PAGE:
Document Type




Submission Date

May 2017


I am a very visual person. As a student studying cinema, I’m interested in creating stories that can be woven together into a film. Even when something isn’t “supposed to” contain elements of narrative and fiction as defined by its medium, I do my very best to put them in there anyway. I want to make my own unique stories, in pictures and in words. Optimally, they end up being amusing.

When making anything, I tend to hack a jagged path through the whole mess as fast as possible, and have something technically defined as a finished product as soon as I can. Then the real work can begin. I read or watch what I’ve put together more times than I can count, making changes, large or small, each time. When a piece is near done, it’s a family member I am dying to distance myself from. I have to take long breaks after making any work before I can survey it without it nagging me to consider switching the order of two shots, or to say “stupid” instead of “lacking of brains”. Whatever the work is, it usually ends up embodying my emotional state during the project, and contains themes and ideas that have recently been rolling around my head.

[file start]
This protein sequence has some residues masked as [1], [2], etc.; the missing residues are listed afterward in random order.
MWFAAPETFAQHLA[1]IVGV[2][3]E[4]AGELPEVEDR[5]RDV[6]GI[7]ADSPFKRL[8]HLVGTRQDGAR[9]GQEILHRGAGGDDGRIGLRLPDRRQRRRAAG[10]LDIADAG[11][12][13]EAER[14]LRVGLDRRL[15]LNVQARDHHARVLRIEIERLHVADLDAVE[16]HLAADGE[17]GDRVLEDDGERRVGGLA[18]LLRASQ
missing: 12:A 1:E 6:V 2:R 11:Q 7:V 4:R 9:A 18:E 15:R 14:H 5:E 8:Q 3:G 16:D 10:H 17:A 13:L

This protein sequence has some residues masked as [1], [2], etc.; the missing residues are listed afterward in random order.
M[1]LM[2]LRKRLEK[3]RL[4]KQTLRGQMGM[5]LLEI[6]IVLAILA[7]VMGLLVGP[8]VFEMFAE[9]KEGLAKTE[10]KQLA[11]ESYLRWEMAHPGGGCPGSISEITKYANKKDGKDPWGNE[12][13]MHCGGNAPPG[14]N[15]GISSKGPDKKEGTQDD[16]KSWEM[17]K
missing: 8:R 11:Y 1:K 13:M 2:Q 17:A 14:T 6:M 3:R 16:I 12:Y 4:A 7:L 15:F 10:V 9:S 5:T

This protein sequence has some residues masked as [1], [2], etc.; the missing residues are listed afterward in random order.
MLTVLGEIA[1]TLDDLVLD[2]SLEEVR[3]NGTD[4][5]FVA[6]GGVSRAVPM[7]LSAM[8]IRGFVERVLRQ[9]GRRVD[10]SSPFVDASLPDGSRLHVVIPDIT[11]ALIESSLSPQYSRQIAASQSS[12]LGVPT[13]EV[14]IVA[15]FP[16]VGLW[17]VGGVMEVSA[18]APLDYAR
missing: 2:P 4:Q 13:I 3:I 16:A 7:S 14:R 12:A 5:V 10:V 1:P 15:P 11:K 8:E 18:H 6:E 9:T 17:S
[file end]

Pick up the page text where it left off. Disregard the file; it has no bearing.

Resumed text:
My meditation on a flamingo statue is the most fun I have ever had writing something described as nonfiction. I researched as I wrote, and the research helped me gain momentum and interests in the themes I attempted to cover of real versus fake and a search for meaning and purpose. I have been a lifetime vegetarian, and this guided some of the pieces ideas as well as my research on salmon, unexpectedly teaching me that many of the salmon found at the supermarket could be another fish entirely, something interesting to learn and fun to play with thematically. The sculpture of melting flamingos I chose to marinate my thoughts over haunted me with a dark feeling of decay, which I attempted to portray throughout the piece. My goal in writing it was to build an uneasy adventure through imagination to bring my thoughts and feelings into a physical space and over a narrative arc instead of leaving them as just words on a page.


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